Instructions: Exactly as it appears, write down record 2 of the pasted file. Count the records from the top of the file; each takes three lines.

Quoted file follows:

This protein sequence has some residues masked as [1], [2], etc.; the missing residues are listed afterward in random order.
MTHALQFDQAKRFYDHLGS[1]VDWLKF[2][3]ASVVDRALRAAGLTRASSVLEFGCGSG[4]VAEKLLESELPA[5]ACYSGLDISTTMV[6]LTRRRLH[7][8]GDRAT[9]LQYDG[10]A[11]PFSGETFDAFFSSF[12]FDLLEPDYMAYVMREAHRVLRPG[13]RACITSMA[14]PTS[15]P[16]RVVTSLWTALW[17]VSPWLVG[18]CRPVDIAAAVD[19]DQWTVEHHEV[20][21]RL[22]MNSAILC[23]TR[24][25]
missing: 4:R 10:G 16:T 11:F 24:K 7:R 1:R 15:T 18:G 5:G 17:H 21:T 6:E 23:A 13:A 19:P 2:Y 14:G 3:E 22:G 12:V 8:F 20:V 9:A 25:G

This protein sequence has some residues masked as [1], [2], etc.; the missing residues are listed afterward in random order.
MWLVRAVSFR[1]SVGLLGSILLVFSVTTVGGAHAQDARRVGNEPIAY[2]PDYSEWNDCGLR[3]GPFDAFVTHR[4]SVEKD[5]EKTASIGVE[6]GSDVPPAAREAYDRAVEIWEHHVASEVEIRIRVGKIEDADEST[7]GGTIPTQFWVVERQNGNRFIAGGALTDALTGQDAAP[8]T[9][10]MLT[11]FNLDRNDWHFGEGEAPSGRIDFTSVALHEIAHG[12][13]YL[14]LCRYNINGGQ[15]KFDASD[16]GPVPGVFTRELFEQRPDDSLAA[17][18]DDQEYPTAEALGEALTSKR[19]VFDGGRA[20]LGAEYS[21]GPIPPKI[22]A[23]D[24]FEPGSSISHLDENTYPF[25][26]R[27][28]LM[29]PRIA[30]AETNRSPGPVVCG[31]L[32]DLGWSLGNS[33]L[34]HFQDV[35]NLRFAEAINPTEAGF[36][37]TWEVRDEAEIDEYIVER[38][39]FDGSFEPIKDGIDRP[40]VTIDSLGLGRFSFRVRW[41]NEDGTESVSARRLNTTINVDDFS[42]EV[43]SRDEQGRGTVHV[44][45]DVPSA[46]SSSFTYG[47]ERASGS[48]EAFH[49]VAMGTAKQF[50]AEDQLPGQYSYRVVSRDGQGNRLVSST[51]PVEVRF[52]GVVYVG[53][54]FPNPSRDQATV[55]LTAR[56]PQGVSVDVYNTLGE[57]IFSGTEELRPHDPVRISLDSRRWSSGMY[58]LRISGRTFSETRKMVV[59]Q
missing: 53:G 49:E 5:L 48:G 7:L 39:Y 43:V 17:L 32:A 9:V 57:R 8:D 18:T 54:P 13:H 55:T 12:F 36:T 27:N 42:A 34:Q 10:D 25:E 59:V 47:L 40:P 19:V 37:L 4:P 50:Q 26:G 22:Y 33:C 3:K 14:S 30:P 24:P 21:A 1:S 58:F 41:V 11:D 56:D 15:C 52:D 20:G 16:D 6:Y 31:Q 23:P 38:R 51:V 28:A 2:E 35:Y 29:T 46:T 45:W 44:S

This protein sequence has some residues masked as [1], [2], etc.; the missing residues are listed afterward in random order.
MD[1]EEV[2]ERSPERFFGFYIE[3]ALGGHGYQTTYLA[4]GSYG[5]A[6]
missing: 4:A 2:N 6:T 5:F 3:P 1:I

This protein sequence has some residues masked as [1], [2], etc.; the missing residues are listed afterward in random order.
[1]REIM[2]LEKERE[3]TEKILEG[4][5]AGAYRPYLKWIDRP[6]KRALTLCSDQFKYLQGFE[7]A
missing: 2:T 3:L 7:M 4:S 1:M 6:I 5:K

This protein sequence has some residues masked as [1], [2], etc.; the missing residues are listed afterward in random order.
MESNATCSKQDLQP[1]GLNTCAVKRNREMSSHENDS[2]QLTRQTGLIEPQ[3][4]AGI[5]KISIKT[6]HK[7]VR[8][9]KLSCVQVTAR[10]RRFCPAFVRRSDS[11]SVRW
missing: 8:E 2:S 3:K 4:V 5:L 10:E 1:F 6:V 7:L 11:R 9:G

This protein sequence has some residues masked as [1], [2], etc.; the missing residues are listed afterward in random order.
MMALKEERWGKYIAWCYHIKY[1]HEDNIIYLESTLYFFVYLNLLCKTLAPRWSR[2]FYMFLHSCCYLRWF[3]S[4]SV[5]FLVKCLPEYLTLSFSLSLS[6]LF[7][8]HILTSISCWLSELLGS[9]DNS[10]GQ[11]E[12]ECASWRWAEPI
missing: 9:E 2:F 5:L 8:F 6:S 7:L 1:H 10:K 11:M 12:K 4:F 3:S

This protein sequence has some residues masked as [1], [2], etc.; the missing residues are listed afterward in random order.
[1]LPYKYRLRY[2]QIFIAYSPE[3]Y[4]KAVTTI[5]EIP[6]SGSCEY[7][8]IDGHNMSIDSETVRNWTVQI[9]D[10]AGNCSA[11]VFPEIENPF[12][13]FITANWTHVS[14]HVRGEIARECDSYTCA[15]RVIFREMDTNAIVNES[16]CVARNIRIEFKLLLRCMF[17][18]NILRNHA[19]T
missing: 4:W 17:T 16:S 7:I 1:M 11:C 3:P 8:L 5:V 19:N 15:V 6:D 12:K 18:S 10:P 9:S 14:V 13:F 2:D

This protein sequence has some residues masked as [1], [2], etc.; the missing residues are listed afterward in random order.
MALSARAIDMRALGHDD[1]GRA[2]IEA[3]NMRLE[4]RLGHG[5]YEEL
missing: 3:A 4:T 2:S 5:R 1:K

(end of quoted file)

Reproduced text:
This protein sequence has some residues masked as [1], [2], etc.; the missing residues are listed afterward in random order.
MWLVRAVSFR[1]SVGLLGSILLVFSVTTVGGAHAQDARRVGNEPIAY[2]PDYSEWNDCGLR[3]GPFDAFVTHR[4]SVEKD[5]EKTASIGVE[6]GSDVPPAAREAYDRAVEIWEHHVASEVEIRIRVGKIEDADEST[7]GGTIPTQFWVVERQNGNRFIAGGALTDALTGQDAAP[8]T[9][10]MLT[11]FNLDRNDWHFGEGEAPSGRIDFTSVALHEIAHG[12][13]YL[14]LCRYNINGGQ[15]KFDASD[16]GPVPGVFTRELFEQRPDDSLAA[17][18]DDQEYPTAEALGEALTSKR[19]VFDGGRA[20]LGAEYS[21]GPIPPKI[22]A[23]D[24]FEPGSSISHLDENTYPF[25][26]R[27][28]LM[29]PRIA[30]AETNRSPGPVVCG[31]L[32]DLGWSLGNS[33]L[34]HFQDV[35]NLRFAEAINPTEAGF[36][37]TWEVRDEAEIDEYIVER[38][39]FDGSFEPIKDGIDRP[40]VTIDSLGLGRFSFRVRW[41]NEDGTESVSARRLNTTINVDDFS[42]EV[43]SRDEQGRGTVHV[44][45]DVPSA[46]SSSFTYG[47]ERASGS[48]EAFH[49]VAMGTAKQF[50]AEDQLPGQYSYRVVSRDGQGNRLVSST[51]PVEVRF[52]GVVYVG[53][54]FPNPSRDQATV[55]LTAR[56]PQGVSVDVYNTLGE[57]IFSGTEELRPHDPVRISLDSRRWSSGMY[58]LRISGRTFSETRKMVV[59]Q
missing: 53:G 49:E 5:L 48:G 7:L 39:Y 43:V 17:L 32:A 9:V 57:R 8:D 18:T 54:P 13:H 55:T 12:F 36:T 27:N 42:A 34:Q 10:D 25:E 59:V 47:L 40:P 19:V 37:L 4:P 50:Q 26:G 22:Y 33:C 3:K 14:S 30:P 24:P 21:A 1:S 58:F 41:V 11:D 56:D 15:C 52:D 20:G 16:D 6:Y 31:Q 23:P 38:R 51:V 28:A 2:E 35:Y 29:T 46:T 45:W 44:S